press and curl

Can’t Tell Which Hurts So Good-er

If you want to look good, sometimes it has to hurt.

This weekend, as I sat in my salon chair for my regular soul flagellating ritual of a relaxer, I was convinced to try

pressing instead. The results, are thankfully the same–my hair is straight and the little curls of God’s practical joke are gone…and both methods come with pain, discomfort and a credit card bill near or in the three digits…But I’m not sure which is the best way to go.

For those of you who are already blessed with hair that responds to a comb and that your beloveds can easily run their fingers through, here’s a quick primer on what we do to keep our locks in line.

Relaxer: Imagine spreading a slice of sandwich bread with a thick layer of mayo.

Getting a relaxer is like only the sandwich bread slice is your scalp and the “new growth”–tightly curled natural hair that has yet to be tamed. And the mayo is lye a relaxer cream that in about 10 minutes of it landing on your skin begins to cause second degree burns. Luckily, it takes about 20 minutes for a relaxer to do it’s thing, so you’ve got plenty of time to sweat, squirm and stew about how lucky you’d be if you didn’t have to do this.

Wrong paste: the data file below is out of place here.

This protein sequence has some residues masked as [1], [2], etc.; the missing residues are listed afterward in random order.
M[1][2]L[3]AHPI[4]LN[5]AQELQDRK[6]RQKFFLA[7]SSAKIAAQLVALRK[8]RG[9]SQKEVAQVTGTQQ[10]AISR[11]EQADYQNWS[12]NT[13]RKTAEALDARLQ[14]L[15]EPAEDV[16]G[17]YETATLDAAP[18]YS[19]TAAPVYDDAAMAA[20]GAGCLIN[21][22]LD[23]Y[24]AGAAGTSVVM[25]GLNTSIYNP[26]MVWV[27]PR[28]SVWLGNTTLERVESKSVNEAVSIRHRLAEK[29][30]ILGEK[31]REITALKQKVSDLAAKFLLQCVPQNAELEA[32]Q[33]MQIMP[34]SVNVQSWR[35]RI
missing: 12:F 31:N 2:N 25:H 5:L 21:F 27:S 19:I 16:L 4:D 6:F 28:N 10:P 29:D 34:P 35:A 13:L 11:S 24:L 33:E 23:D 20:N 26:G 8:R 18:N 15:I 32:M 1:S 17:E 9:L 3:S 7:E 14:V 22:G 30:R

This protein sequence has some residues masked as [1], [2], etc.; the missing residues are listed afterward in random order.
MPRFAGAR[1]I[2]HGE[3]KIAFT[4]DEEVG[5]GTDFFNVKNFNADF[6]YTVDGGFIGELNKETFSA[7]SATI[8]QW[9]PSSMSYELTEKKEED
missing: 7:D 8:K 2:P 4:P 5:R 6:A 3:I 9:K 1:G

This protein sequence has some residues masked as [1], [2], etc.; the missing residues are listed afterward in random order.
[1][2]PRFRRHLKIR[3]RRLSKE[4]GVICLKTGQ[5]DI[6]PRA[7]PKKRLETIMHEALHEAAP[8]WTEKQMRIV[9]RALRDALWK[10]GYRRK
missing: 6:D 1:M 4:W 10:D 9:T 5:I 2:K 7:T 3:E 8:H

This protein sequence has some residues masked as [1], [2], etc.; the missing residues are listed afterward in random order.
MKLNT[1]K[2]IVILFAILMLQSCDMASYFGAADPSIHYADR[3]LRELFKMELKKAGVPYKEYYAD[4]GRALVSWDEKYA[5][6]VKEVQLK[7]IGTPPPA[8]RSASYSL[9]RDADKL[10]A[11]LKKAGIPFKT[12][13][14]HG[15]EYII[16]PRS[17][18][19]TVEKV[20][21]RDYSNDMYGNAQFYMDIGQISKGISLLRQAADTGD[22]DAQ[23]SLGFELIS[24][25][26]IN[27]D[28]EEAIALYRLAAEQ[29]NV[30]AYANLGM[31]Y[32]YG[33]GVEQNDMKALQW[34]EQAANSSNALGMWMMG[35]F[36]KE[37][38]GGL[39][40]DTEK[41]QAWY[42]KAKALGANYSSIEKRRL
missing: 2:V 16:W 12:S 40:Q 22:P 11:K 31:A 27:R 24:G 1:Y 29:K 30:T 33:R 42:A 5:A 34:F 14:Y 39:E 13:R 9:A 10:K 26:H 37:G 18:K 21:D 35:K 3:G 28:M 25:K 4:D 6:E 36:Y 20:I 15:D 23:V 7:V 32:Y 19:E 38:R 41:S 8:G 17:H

Pressing: No chemicals, so it’s healthier. But it’s also painful. Imagine raking your lawn. See how pulling the rake through the grass makes the lawn look all pretty?

Now imagine the lawn is your hair and the rake is a metal comb that’s been heated up to about 400 degrees. Also imagine that in order to make the rake work, you have to smooth just a bit of oil on the grass first so that when the 400 degree metal comb touches the oil, some vaporizes, but what doesn’t, melts on to your scalp and causes a quickly cooling, but mild first to second degree burn.

The pain of the relaxer is more intense, but sustained, so you can build resistance and is over in about 20 minutes.

The pain of a press and curl is more sporadic, so you’re not sure when to stop tensing and lasts longer as the oil-then-rake process must occur a couple hundred times (using very small chunks of hair each time) before you’re done.

Relaxers also last longer so you don’t have to endure them as often; but the scars they leave behind tend to last longer than the welts brought up by a relaxer.

Hmmm. Definitely want to make sure that my hair process reinforces the self loathing…there’s beauty in pain after all. Not sure which is the better way to go. What do you think?